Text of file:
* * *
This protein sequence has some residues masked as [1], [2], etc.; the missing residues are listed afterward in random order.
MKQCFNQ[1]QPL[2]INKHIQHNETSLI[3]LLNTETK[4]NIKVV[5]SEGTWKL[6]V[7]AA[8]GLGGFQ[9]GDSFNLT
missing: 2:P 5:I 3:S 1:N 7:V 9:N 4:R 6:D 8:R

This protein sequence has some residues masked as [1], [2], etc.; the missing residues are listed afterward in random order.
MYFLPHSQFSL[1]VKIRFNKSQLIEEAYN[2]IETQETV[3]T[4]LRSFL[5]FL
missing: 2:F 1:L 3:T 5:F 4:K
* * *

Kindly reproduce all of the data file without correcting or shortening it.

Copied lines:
This protein sequence has some residues masked as [1], [2], etc.; the missing residues are listed afterward in random order.
MKQCFNQ[1]QPL[2]INKHIQHNETSLI[3]LLNTETK[4]NIKVV[5]SEGTWKL[6]V[7]AA[8]GLGGFQ[9]GDSFNLT
missing: 2:P 5:I 3:S 1:N 7:V 9:N 4:R 6:D 8:R

This protein sequence has some residues masked as [1], [2], etc.; the missing residues are listed afterward in random order.
MYFLPHSQFSL[1]VKIRFNKSQLIEEAYN[2]IETQETV[3]T[4]LRSFL[5]FL
missing: 2:F 1:L 3:T 5:F 4:K